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Adam Leitman Bailey, P.C. Lands Largest Settlement in New York History for a Restaurant Opened Less Than Seven Months

Restaurant Negotiates Deals Of $2.5M in Crane Collapse

By Jeff Storey

June 29, 2016

Owners of a recently opened restaurant shut down when the collapse of construction crane heavily damaged its building have won almost $2.5 million in settlements.

The incident occurred on March 15, 2008 at 303 East 51st St. where a condominium was being built. Along with property damage, seven people were killed, and more than a dozen injured.

No one was injured at the Crave Ceviche Bar at 944-946 Second Ave. and 301-303 East 50th St., but it was forced to close. The restaurant settled with its landlord in late 2008 for $1.2 million as compensation for the its leasehold interest.

Adam Leitman Bailey, PC, Crave Ceviche’s attorneys, also sued the crane operator, contractor and owner of the condominium under construction. Earlier this month, after several years of litigation, the firm negotiated a separate $1.3 million settlement to compensate its client for loss of future business profits.

Bailey said in an interview that the amount of the combined settlements was unusual because the restaurant had only been open for seven months when the crane fell on its building. It had not yet broken even.

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But the above New York Law Journal article did not tell the entire story.  Numerous court victories needed to happen to allow for these settlements to occur.

First, soon after the crane fell, the building owner/landlord sent out eviction notices claiming that because the building suffered a casualty, the lease could be terminated.   By evicting the commercial tenant, the landlord could sell the building to the developer at a premium so it could build a larger complex.  Adam Leitman Bailey sued for an injunction stopping the evictions and asking for a declaration that no casualty existed and therefore stopping the termination of the lease.  After oral argument, the judge agreed, finding against the landlord and signed an injunction stopping the evictions.

This court victory forced the landlord to pay the restaurant to give up its lease leading to the first settlement.

At stated in Time Out Magazine:

“We knew we needed a strong and influential law firm and we needed one quickly. We interviewed many attorneys. Somehow, Adam Leitman Bailey, P.C. stopped the eviction. They even won an injunction not only stopping the eviction but also the demolition of the building. Because we had won the injunction, the developer bought our lease at a number we could not refuse.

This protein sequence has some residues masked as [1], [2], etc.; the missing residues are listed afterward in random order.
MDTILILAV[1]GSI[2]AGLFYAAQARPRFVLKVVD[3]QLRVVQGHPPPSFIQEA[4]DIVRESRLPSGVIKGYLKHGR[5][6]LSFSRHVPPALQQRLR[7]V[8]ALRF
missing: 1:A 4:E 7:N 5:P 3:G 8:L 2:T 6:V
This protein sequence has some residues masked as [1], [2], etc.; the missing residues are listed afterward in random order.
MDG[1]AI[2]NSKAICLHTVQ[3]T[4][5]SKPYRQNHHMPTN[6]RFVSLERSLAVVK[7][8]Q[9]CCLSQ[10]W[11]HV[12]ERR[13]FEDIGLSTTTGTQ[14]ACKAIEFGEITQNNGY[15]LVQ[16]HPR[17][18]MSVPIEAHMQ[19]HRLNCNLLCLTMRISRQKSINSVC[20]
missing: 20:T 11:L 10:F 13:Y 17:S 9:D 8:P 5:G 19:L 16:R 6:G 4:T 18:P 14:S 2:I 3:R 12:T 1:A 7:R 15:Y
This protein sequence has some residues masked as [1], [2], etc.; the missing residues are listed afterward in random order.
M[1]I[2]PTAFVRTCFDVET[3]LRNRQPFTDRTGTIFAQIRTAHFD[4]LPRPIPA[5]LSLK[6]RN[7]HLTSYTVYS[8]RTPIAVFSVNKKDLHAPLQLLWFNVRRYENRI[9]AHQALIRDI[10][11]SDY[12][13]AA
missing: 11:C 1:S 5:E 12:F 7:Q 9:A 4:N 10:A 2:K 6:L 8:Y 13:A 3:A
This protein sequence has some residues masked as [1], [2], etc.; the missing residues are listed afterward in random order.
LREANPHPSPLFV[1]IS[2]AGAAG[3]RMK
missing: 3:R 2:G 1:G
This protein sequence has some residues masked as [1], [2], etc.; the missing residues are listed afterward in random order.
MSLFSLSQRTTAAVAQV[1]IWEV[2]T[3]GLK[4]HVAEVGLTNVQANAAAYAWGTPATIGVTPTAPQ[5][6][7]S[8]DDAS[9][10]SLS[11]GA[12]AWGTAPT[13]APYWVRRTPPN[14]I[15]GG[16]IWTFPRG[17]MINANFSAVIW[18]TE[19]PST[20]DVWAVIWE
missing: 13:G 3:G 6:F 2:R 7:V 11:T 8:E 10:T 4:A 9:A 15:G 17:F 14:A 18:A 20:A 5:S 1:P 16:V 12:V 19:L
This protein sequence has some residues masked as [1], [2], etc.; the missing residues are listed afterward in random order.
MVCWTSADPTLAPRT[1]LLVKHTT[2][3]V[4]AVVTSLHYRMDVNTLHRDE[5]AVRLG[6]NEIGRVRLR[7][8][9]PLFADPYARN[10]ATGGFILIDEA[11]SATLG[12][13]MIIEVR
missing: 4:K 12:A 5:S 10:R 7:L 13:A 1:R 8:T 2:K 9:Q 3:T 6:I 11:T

Our landlord attempted to evict us, Andreakos tells us, ‘on the premise that the building had to be knocked down and rebuilt from the damage of the crane.’ With the help of law firm Adam Leitman Bailey, the owners were “able to force a settlement” and give the Crave team “a chance to open in another location.” Having reached the settlement in October, the team’s focus is now on reopening.”

Next Adam Leitman Bailey went after those entities that caused the restaurant to close.  These entities had insurance companies representing them so our goal was to find out how much money was left in the pot for us to after.  Ergo, we sued to unseal settlement documents paid to others in the case.  Winning at the trial level and on appeal, the court ruled:

“A unanimous panel of the Appellate Division, First Department, yesterday upheld a lower court’s decision to unseal settlement documents stemming from the 2008 collapse of a construction crane that killed seven people. The panel ruled in Squeri v. East 51st Street Development, 117452/08, that Manhattan Justice Carol Edmead properly exercised her discretion when she unsealed the documents even though one wrongful death action from the accident remained pending.

The panel held that there had been no showing of the required good cause for continued sealing of court records. It pointed out that courts must “consider the interests of the public as well as the parties in determining whether good cause has been shown.”

Next we demonstrated the restaurant’s potential in making money if it had stayed open by using many methods including following the profitability of the star chef at the restaurants he worked at after the accident.

After long and heated negotiations, the plaintiff received almost 2.5 Million in settlements.

Colin Kaufman, a partner in Bailey’s firm, also worked on the case.

Original Article

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